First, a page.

The way species use their habitat dictates their intra- and interspecific interactions. We studied the effects of the microhabitat type and slope on the movement behaviour of the Saharan horned viper (Cerastes cerastes) in its natural habitat. This viper occurs in sand dunes and moves mostly by sidewinding. Additionally, we studied the microhabitat preference of desert rodents - the vipers' main prey. We placed the vipers on different natural dune slopes and recorded their behaviour. We found a strong anti-gravitactic response: vipers moved more frequently towards the top of the dune than in any other direction, despite a decrease in stride length with increasing slope. The foraging-related behaviour of the vipers was concentrated in the dune semi-stable areas rather than its stable or shifting sand areas. We measured rodent activity by placing seed trays in the dune allowing the rodents to collect seeds. Rodent activity was the highest in the shifting sands, closely followed by the semi-stable microhabitat. These results suggest the vipers use the semi-stable microhabitat mainly for foraging and may use the shifting sand areas as commuting routes between such areas. This study may be of use for conservation efforts of psammophilic species in desert dunes.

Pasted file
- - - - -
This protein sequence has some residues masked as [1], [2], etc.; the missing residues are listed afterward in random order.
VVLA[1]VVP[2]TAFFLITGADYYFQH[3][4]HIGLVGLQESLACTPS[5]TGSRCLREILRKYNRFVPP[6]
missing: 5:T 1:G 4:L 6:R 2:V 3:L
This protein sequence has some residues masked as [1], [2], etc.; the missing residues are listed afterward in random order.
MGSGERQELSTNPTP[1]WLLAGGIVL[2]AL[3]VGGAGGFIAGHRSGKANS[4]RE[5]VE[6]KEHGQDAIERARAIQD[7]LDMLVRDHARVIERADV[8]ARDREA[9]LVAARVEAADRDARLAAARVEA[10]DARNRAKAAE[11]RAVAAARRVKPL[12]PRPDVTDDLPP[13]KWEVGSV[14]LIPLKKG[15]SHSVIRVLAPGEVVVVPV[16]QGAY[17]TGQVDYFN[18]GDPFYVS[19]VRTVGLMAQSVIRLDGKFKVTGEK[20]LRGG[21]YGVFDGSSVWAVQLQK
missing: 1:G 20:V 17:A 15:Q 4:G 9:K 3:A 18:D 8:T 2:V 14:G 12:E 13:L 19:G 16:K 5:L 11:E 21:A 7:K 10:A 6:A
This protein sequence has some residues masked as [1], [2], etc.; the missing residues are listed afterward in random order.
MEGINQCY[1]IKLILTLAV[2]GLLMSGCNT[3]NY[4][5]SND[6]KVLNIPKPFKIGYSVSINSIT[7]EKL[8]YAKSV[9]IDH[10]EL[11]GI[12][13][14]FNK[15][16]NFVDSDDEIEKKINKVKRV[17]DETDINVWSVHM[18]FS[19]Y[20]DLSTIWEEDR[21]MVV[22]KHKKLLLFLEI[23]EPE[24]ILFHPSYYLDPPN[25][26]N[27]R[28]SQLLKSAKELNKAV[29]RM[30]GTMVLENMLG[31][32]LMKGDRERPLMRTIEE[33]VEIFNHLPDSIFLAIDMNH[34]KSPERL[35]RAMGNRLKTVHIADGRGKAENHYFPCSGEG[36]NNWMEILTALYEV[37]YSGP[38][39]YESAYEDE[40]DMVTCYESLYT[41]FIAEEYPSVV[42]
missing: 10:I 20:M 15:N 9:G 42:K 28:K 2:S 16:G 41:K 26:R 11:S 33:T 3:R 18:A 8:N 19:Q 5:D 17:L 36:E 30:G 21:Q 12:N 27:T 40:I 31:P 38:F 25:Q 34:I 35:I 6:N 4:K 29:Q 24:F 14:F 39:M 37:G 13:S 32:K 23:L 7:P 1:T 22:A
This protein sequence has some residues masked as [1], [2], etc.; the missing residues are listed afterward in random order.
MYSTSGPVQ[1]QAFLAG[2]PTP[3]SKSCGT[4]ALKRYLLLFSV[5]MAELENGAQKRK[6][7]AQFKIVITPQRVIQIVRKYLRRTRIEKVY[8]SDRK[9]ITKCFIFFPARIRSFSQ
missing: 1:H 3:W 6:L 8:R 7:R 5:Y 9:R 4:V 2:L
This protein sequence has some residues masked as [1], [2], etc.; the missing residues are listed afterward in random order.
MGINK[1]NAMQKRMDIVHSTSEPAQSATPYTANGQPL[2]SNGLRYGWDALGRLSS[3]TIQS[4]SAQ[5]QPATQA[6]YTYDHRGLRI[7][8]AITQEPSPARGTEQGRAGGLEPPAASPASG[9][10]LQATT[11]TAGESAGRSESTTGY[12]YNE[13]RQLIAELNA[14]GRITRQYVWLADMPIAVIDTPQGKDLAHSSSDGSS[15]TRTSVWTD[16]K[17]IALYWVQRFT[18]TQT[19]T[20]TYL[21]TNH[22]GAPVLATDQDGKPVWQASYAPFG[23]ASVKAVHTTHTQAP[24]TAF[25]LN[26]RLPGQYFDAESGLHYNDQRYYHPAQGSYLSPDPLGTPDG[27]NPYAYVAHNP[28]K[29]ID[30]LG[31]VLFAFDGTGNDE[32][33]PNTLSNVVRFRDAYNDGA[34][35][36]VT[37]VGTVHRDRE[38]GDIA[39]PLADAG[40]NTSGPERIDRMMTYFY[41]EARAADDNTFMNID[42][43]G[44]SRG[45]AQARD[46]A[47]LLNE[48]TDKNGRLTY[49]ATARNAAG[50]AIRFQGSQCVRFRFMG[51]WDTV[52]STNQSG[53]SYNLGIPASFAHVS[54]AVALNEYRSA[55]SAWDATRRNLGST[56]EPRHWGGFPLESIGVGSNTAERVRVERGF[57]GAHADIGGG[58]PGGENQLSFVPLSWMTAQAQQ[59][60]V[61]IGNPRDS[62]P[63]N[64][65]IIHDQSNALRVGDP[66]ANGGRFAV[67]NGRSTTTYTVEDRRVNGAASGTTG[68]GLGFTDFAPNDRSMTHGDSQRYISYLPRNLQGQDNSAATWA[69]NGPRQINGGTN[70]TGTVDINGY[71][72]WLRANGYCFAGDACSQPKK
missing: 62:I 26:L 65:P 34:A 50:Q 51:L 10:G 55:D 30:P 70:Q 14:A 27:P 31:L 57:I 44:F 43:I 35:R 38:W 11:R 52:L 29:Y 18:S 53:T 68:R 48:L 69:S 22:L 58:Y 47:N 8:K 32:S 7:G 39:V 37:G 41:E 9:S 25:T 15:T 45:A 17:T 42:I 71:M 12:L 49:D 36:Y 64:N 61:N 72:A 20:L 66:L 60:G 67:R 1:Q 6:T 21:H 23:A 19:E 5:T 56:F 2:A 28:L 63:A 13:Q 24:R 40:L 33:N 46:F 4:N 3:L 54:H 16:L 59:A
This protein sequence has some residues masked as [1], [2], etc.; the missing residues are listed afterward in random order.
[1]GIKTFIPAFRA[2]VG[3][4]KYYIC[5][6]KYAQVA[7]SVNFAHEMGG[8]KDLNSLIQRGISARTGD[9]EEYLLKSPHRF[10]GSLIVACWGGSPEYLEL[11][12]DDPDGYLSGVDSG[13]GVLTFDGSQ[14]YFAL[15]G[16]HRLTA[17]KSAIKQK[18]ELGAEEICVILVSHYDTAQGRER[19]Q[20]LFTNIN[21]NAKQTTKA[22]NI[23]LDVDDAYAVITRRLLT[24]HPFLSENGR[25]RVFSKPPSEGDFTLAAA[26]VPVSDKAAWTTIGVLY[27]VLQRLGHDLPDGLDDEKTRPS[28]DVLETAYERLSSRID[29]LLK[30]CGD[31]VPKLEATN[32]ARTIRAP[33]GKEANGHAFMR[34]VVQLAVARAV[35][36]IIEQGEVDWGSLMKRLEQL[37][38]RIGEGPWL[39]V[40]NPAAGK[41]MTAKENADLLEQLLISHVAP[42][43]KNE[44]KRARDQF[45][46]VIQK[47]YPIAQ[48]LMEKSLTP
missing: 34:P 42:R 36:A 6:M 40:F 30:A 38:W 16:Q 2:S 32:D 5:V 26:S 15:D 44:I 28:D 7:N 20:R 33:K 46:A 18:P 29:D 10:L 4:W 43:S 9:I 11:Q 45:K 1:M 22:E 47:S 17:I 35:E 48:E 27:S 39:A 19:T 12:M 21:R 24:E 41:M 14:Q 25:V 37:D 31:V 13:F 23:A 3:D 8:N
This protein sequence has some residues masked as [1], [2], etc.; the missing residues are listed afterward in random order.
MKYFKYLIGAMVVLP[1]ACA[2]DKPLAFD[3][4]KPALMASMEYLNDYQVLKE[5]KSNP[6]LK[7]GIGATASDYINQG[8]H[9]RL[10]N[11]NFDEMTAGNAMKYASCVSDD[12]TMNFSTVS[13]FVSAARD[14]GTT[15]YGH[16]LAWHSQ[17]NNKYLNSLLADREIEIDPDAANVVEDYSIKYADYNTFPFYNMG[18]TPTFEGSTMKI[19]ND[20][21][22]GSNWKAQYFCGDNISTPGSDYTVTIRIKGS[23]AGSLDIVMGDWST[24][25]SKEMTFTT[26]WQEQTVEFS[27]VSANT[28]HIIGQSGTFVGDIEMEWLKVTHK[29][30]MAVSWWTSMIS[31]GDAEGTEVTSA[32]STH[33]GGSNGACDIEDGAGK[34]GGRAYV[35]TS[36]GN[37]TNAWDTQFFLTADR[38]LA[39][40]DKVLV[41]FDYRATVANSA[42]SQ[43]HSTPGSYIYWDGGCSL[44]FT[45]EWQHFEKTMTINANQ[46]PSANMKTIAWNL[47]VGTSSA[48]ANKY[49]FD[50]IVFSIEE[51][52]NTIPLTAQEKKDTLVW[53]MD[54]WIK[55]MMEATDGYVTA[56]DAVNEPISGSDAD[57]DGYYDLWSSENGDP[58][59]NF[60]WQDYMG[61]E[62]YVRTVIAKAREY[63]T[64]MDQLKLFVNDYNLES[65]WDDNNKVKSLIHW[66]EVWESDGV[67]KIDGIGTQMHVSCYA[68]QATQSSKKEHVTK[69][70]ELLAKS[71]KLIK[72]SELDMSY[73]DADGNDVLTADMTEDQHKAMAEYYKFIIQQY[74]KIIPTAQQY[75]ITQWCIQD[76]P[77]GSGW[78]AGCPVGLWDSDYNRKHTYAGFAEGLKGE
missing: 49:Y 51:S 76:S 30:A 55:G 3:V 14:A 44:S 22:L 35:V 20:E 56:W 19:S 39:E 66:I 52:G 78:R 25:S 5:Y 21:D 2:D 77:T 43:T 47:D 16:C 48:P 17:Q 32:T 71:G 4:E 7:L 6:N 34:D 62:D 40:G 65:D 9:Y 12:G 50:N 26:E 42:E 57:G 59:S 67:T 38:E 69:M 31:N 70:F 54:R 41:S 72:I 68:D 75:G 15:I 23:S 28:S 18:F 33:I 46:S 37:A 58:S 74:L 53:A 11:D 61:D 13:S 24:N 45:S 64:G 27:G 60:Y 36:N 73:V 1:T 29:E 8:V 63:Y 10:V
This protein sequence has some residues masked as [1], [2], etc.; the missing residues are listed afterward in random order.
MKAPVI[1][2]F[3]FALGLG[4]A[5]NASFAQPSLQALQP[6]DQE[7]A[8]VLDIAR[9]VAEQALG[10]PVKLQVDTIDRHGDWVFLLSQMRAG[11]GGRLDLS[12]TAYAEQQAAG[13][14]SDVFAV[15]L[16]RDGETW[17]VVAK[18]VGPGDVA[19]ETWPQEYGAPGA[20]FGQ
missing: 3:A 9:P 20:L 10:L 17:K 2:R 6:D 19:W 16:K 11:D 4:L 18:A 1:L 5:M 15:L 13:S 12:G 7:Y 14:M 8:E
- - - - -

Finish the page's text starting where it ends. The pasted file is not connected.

|Journal||Royal Society Open Science|
|State||Published - 22 Mar 2023|
- giving-up density
- habitat selection
- sand dune